Sunday, 21 June 2009

Repairing Damage to the Putting Green and Course

Players are often confused as to what damage they can repair to the course. Let’s try and clarify this, starting with the putting green. Rule 16-1c states;
“The player may repair an old hole plug or damage to the putting green caused by the impact of a ball, whether or not the player's ball lies on the putting green.”
This is the only damage that a player may repair on the putting green without incurring a penalty and note that the player’s ball does not have to be on the green for the player to repair the damage. The same Rule goes on to say;
“If a ball or ball-marker is accidentally moved in the process of the repair, the ball or ball-marker must be replaced. There is no penalty, provided the movement of the ball or ball-marker is directly attributable to the specific act of repairing an old hole plug or damage to the putting green caused by the impact of a ball. Otherwise, Rule 18 applies.
Any other damage to the putting green must not be repaired if it might assist the player in his subsequent play of the hole.”
The last sentence is very important. It implies that providing the damage is nowhere near your line of putt you may repair it, no matter how it was caused. However, remember that when making a stroke most players stray from their intended line of putt from time to time and the ball often passes quickly by the hole leaving a second or even third putt from a different angle. Best not to take chances and not repair any other type of damage, which includes spike marks, heel prints, animal scrapes, flagstick dents at the lip of the hole, or score marks caused by dragging a flagstick over the surface of the green. Many players have made the mistake of tapping down a spike mark in the vicinity of the hole, whether purposely or absent-mindedly. Decision 16-1c/4 confirms that this is not permitted as it might assist the player in his subsequent play of the hole.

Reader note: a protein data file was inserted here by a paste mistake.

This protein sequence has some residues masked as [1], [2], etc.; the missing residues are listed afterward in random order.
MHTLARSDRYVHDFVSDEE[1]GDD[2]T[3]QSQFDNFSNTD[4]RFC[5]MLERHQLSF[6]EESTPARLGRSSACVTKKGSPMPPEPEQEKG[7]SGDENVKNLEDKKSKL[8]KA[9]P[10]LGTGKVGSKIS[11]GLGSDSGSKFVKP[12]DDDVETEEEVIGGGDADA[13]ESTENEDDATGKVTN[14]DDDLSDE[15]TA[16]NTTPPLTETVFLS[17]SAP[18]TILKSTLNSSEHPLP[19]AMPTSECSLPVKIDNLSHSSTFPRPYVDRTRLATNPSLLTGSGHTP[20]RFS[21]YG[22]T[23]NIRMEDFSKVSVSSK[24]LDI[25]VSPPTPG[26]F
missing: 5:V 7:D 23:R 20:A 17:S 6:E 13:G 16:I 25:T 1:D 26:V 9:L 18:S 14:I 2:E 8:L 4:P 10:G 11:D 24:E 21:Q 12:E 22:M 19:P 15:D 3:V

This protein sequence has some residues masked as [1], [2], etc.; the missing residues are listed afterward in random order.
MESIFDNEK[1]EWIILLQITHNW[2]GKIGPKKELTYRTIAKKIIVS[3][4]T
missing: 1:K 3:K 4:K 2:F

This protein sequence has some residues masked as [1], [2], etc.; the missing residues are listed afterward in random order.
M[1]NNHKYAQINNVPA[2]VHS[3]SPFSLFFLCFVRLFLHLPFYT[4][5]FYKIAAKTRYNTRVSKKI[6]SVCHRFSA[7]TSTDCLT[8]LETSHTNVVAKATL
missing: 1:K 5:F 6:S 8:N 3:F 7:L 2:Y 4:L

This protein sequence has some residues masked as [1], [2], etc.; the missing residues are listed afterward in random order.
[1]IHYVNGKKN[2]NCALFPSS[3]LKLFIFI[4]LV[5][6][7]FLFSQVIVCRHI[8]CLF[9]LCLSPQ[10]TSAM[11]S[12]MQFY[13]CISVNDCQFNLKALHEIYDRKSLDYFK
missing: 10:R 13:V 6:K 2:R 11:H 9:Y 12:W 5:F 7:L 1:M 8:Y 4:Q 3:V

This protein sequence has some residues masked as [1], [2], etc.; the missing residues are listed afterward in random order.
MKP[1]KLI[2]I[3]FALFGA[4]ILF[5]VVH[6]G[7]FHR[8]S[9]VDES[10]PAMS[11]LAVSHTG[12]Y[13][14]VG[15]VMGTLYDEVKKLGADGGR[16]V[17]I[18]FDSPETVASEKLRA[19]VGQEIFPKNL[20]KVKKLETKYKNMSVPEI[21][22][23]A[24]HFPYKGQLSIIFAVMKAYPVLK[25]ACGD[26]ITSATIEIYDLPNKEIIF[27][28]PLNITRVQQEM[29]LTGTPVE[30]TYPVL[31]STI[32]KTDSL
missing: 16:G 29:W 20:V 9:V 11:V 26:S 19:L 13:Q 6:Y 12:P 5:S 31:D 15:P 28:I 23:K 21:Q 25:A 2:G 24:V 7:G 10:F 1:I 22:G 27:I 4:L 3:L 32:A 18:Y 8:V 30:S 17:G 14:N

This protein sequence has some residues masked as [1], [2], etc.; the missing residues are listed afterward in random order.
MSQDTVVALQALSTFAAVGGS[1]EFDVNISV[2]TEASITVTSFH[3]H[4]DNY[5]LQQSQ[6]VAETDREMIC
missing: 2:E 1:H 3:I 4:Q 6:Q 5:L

So, damage made by the impact of a ball (pitch marks) and old hole plugs should be repaired as soon as the players arrive at the putting green, whereas all other damage should be repaired by players as they leave the green after finishing their play of the hole. There is nothing in the Rules requiring players to repair this other damage to the putting surfaces before they leave the green but it is good etiquette and a courtesy to other players to do so.

What about repairing course damage off the putting green? Really, the only thing that you have to be careful about is Rule 13-2, which states;
“A player must not improve or allow to be improved:
• the position or lie of his ball,
• the area of his intended stance or swing,
• his line of play or a reasonable extension of that line beyond the hole, or
• the area in which he is to drop or place a ball…”
A good example of how you may fall foul of this Rule is if you replace a divot that lies in front of your ball. This may seem unreasonable if you are playing into the putting green with a pitching wedge, which means that your ball will immediately rise several metres above the ground before passing over where the divot has been replaced, but this is the Rule and you are liable to be penalised if you do so.